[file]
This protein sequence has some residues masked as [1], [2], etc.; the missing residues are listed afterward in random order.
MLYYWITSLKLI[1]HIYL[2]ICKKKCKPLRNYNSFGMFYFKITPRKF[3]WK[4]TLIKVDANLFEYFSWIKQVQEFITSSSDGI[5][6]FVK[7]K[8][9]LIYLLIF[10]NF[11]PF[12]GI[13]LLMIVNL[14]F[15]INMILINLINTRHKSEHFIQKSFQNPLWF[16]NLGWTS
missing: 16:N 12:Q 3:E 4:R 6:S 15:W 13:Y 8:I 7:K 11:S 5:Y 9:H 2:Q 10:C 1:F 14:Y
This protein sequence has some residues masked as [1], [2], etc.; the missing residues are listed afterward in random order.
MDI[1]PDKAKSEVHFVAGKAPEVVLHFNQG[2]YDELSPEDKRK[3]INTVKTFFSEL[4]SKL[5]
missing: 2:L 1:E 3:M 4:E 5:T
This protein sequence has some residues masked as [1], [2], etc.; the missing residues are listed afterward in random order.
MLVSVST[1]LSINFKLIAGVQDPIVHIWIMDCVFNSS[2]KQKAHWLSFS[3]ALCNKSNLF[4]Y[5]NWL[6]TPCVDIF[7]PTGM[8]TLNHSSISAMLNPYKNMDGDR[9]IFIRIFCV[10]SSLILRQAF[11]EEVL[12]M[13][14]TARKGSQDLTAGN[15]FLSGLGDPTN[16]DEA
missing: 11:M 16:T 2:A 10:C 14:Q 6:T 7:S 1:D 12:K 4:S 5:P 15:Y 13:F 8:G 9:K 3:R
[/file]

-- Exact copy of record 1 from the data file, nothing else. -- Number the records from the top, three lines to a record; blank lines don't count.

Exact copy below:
This protein sequence has some residues masked as [1], [2], etc.; the missing residues are listed afterward in random order.
MLYYWITSLKLI[1]HIYL[2]ICKKKCKPLRNYNSFGMFYFKITPRKF[3]WK[4]TLIKVDANLFEYFSWIKQVQEFITSSSDGI[5][6]FVK[7]K[8][9]LIYLLIF[10]NF[11]PF[12]GI[13]LLMIVNL[14]F[15]INMILINLINTRHKSEHFIQKSFQNPLWF[16]NLGWTS
missing: 16:N 12:Q 3:E 4:R 6:S 15:W 13:Y 8:I 7:K 11:S 5:Y 9:H 2:Q 10:C 1:F 14:Y